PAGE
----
Now here’s a touchy topic in writing circles these days: writers who write characters outside of their own race.
I’m putting some thought into it these days, even though my thoughts tend to be very private. I’m trying to formulate my own opinions and gather observations to come up with some solid footing before airing them in a non-anonymous, public forum. One time I did broach this topic, I got my head bitten off by a bunch of authors who felt entirely otherwise–“That is such bullshit! That’s the PURPOSE of fiction–we’re supposed to make anything up, and nothing is off grounds! Why can’t I, a white woman, write from a black person’s point of view?”
I just didn’t think it was so simple, and I can’t tell you how discouraged I was to hear that kind of vehement, simplistic response to a topic that is SO much more complicated. Is that the kind of justice this topic deserves? No. For so many years, the history of people of color has been usurped by European history…and wouldn’t a white person writing a character of color resemble such colonization…? Or am I holding on to something that is just too “militant” or am I prolonging a form of segregation by asking for caution when writing a character outside of own’s own race? In the conversation mentioned above, I had no answer to provide, given my own preliminary thoughts on the subject–all I had was my frustration. Plus my mortification: the most vehement of the objectors was a Famous Writer whose ego could stop me in my tracks most days.
Did no one agree with me that writing a character of another race was not a simplistic task? That one should be careful? And that maaaaybe, one shouldn’t even do it? And there is the question of who can represent a particular race best–should this be done by “outsiders?” There were other writers of color in the room with me, and they were all quiet during the conversation. One of them came up to me afterwards and whispered, “I agreed with you.” Then why didn’t she speak up? Maybe she too, had a FEELING about this topic, but no language for it.
What are the possibilities for this undertaking?
On the one hand, we get horrendous and insulting works like Arthur Golden’s Memoirs of a Geisha–a man who detracted from the truth in so horrifying a direction that he was sued by the very geisha he interviewed for the book. Or we get Truman Capote’s Mr. Yunioshi in Breakfast at Tiffany’s. We also get the borderline “exoticized India” in some of the stories of Nell Freudenberger’s collection Lucky Girls (yes, this despite her lovely writing).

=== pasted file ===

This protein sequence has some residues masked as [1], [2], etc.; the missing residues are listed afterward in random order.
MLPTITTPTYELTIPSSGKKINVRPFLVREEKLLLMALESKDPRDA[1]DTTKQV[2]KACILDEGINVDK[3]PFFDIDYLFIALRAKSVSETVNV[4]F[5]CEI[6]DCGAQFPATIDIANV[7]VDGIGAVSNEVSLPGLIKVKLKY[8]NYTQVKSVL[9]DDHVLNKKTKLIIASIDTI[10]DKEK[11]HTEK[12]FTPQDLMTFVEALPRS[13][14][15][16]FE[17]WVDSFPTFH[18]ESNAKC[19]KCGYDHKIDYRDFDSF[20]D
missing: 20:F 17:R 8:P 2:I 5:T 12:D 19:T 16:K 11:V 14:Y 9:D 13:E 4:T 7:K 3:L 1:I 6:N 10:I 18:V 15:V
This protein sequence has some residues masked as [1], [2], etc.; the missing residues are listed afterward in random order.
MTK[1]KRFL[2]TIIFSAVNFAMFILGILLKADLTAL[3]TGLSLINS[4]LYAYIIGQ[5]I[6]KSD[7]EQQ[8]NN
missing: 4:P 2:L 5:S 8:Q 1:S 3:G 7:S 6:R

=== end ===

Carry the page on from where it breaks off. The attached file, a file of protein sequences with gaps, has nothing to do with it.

On the other hand, there are writers who can pull it off: James Baldwin, for example…and can someone please think of other examples? I’m coming up short.
I think a writer treads a very slippery slope when she goes outside of her own race when developing characters in her fiction writing. It’s not just a character that you develop, you are taking on a social responsibility–what impressions and lessons are you teaching (just as you should consider that in the rest of your writing). And you should be prepared if your authenticity is challenged.
But then there is the inequality of this privilege, at least when it comes to writing. In my experience, writers from a minority culture have an easier time portraying the dominant culture, by virtue of the fact that the minority culture will just have a greater awareness of the dominant culture. That means: women can write men better than men can write women, for starters. Or that James Baldwin (an African American writer) can write white characters “successfully.” (successfully meaning: three dimensional, complicated characters who are neither heroes nor stereotypes nor scapegoats, etc.).
Maybe it’s okay to just let everyone have a shot–the worst case scenario is a misleading and insulting book like Memoirs of a Geisha but then maybe people will learn in the process of writing outside their own culture. Of course then I wonder–why should someone learn at another’s expense? Bah. But then why should I limit the possibilities of fiction? After all, as the writer above said, it IS fiction–you’re supposed to make everything and anything up! Who am I to be the arbiter of truth and art? Yes, it smacks of censorship! Bah again!
Another thought is that I want to urge more writers of color to write their stories–because there are relatively few of us, at least here in America, the representation of our stories and voices has become very precious. If we had more Asian American writers, would we be so worried about Arthur Golden? If we were writing our own stories, then the mixture would be that much richer and less would feel at stake (I think).
As it is, my own writing is something that feels even more painstaking because of this social responsibility. How many Asian male protagonists are out there in America? Not many. So what am I accomplishing in writing my novel with regard to the portrayal of an Asian male? (trust me, I am not obsessing about it 100% of the time but it’s something that pops into my head now and then as I checkpoint with my novel’s progress). But if there was more writing out there, I wouldn’t worry so much…
See? This topic goes on and on for me.
Does it go on and on for you?
Update: Writing a story with characters of another race…and realizing this subject really does not end.